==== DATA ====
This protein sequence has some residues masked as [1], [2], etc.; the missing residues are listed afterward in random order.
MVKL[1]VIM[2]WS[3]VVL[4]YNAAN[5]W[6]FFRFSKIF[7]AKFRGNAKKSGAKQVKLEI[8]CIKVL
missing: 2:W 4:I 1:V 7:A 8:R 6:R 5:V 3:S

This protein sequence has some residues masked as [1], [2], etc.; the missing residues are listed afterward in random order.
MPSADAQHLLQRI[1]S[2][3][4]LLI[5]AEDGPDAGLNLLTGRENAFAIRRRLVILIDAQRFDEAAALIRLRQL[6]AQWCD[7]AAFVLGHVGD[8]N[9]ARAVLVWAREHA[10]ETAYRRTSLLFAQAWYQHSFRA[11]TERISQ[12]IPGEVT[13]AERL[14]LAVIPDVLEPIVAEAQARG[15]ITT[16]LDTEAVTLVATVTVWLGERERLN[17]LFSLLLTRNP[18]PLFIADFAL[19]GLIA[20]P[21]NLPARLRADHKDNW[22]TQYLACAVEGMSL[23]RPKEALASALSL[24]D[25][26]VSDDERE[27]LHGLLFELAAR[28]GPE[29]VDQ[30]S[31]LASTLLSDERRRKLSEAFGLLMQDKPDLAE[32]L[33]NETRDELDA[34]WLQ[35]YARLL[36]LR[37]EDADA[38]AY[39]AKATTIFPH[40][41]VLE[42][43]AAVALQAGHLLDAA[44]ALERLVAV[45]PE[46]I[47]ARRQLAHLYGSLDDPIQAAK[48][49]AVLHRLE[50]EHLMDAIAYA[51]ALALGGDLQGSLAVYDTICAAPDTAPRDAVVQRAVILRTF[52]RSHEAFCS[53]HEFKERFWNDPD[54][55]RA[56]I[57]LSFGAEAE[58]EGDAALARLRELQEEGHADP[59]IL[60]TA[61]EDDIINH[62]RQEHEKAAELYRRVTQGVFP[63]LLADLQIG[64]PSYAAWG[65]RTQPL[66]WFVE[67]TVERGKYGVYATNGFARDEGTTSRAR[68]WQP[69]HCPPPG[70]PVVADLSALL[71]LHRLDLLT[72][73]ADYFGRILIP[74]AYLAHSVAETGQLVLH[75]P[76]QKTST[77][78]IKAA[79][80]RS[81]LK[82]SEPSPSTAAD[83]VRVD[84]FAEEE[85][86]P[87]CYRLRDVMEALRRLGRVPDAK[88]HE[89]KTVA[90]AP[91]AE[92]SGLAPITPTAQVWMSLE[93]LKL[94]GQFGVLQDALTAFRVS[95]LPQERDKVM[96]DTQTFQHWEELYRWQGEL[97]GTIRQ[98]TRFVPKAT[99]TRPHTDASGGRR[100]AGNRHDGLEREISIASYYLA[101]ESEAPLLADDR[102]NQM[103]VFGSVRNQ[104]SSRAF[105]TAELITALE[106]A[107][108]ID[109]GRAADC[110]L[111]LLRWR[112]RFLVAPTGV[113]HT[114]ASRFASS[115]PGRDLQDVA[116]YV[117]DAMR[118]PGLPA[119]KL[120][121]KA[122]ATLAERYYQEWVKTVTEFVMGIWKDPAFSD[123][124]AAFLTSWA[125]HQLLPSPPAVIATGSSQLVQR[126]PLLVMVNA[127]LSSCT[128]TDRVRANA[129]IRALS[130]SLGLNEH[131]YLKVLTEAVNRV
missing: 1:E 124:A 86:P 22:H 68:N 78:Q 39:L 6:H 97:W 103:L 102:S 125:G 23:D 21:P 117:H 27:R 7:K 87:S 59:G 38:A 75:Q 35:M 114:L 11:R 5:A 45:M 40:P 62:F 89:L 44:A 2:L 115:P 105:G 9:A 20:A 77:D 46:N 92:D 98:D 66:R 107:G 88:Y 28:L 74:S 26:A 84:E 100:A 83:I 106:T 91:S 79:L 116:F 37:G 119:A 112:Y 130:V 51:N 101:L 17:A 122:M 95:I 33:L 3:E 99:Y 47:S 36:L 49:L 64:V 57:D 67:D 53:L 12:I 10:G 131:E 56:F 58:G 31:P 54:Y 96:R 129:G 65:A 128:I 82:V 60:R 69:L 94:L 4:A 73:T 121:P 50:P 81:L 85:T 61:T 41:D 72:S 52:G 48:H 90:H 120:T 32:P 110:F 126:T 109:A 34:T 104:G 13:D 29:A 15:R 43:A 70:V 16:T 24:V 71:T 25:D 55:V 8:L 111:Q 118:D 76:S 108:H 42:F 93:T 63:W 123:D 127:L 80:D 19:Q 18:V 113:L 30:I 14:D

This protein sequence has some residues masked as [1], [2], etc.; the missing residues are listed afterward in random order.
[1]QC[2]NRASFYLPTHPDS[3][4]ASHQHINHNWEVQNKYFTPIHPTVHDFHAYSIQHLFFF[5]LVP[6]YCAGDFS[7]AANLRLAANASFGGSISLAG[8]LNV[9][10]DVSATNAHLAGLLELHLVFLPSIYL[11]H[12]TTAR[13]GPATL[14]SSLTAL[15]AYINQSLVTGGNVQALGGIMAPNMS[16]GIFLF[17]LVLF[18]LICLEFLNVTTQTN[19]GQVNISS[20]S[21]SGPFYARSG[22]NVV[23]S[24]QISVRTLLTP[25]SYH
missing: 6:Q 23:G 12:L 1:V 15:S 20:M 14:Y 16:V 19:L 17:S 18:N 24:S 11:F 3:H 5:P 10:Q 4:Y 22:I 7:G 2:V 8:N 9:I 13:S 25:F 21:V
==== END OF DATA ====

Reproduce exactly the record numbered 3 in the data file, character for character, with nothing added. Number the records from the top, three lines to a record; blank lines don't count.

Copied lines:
This protein sequence has some residues masked as [1], [2], etc.; the missing residues are listed afterward in random order.
[1]QC[2]NRASFYLPTHPDS[3][4]ASHQHINHNWEVQNKYFTPIHPTVHDFHAYSIQHLFFF[5]LVP[6]YCAGDFS[7]AANLRLAANASFGGSISLAG[8]LNV[9][10]DVSATNAHLAGLLELHLVFLPSIYL[11]H[12]TTAR[13]GPATL[14]SSLTAL[15]AYINQSLVTGGNVQALGGIMAPNMS[16]GIFLF[17]LVLF[18]LICLEFLNVTTQTN[19]GQVNISS[20]S[21]SGPFYARSG[22]NVV[23]S[24]QISVRTLLTP[25]SYH
missing: 6:Q 23:G 12:L 1:V 15:S 20:M 14:Y 16:V 19:L 17:S 18:N 24:S 11:F 3:H 5:P 10:Q 4:Y 22:I 7:G 2:V 8:N 9:I 13:S 25:F 21:V